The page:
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Libya 'arrests' Australian war crimes court lawyer

9 June 2012 | Libya
Seif, 39, has been in custody in Zintan since his arrest on November 19.  By Imed Lamloum (AFP/File)
Seif, 39, has been in custody in Zintan since his arrest on November 19. By Imed Lamloum (AFP/File)

TRIPOLI (AFP) - Libya has arrested a female Australian lawyer from the International Criminal Court for trying to pass "dangerous" documents to Seif al-Islam, detained son of slain leader Moamer Kadhafi, the ICC's Libyan representative said on Saturday.

"During a visit (to Seif on Friday), the lawyer tried to deliver documents to the accused, documents that have nothing to do with his case and that represent a danger to the security of Libya," Ahmed al-Jehani said.

The lawyer, named as Melinda Taylor, was part of a four-member ICC delegation that received permission from Libya's chief prosecutor to visit Seif in Zintan, southwest of Tripoli, where he is being detained.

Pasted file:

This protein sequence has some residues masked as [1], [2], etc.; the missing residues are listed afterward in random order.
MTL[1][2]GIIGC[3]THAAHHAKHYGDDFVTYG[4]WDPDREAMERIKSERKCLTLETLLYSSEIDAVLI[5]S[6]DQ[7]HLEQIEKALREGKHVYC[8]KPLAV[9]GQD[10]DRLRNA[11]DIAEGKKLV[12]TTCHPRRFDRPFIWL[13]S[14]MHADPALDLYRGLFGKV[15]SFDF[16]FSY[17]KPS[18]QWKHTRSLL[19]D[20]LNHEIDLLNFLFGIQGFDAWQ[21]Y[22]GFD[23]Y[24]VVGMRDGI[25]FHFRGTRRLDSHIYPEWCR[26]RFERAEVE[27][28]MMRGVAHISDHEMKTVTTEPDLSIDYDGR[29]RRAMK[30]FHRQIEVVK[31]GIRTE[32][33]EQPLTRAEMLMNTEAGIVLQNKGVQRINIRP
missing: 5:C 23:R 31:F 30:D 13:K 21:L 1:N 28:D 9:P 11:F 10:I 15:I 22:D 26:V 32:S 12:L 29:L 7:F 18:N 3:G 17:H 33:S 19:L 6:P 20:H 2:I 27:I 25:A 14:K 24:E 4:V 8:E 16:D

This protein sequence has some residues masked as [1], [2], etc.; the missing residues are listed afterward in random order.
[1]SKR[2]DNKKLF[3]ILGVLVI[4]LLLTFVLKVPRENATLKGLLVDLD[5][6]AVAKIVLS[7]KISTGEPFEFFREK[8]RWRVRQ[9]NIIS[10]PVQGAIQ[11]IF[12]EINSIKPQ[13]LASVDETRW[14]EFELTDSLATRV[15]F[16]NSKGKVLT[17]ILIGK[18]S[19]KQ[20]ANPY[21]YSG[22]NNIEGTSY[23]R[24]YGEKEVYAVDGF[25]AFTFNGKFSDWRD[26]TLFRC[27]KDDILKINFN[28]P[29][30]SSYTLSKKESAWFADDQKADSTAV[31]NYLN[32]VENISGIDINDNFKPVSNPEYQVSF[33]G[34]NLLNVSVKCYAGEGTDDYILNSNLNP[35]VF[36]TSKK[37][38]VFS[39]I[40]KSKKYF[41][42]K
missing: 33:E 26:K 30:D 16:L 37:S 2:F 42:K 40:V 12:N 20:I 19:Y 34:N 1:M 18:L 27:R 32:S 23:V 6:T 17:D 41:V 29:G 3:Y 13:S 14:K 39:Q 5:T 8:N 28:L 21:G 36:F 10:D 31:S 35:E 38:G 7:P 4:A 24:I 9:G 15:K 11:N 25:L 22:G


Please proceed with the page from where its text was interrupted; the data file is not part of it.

Jehani said she is "under house arrest in Zintan, not in prison," and is being questioned by the authorities.

The ICC's spokesman in The Hague could not be reached for comment.

Seif, 39, has been in custody in Zintan since his arrest on November 19 in the wake of the uprising that toppled his father rule after more than 40 years in power.

The ICC wants both Seif and his late father's spymaster, Abdullah Senussi, for crimes against humanity committed while trying to put down last year's bloody revolt.

Jehani did not say what the documents were, except that they had been sent by Mohammed Ismail, Seif's former right-hand man, who has been on the run since the revolt.

Tripoli and the ICC have been at loggerheads since Seif al-Islam's capture over where he should be tried, with Libya arguing it could put him in the dock before a local court.

On May 1, officials asked the court's judges to quash a surrender request and throw out the case.

"Denying the Libyan state and its people the opportunity to carry out national proceedings, in accordance... with Libyan law, would likely mean no state emerging from conflict could ever benefit from the complementary principle," Libya's lawyers said.

That was a reference to the ICC's jurisdiction, which is complementary to that of national courts, enabling it to act only when member states are unable or unwilling to do so.

The ICC issued an arrest warrant for Seif and Senussi in June 2011, and wants to see them tried in The Hague.

A third warrant for the late Libyan strongman was nullified after Kadhafi was killed by rebel forces on October 20, 2011.

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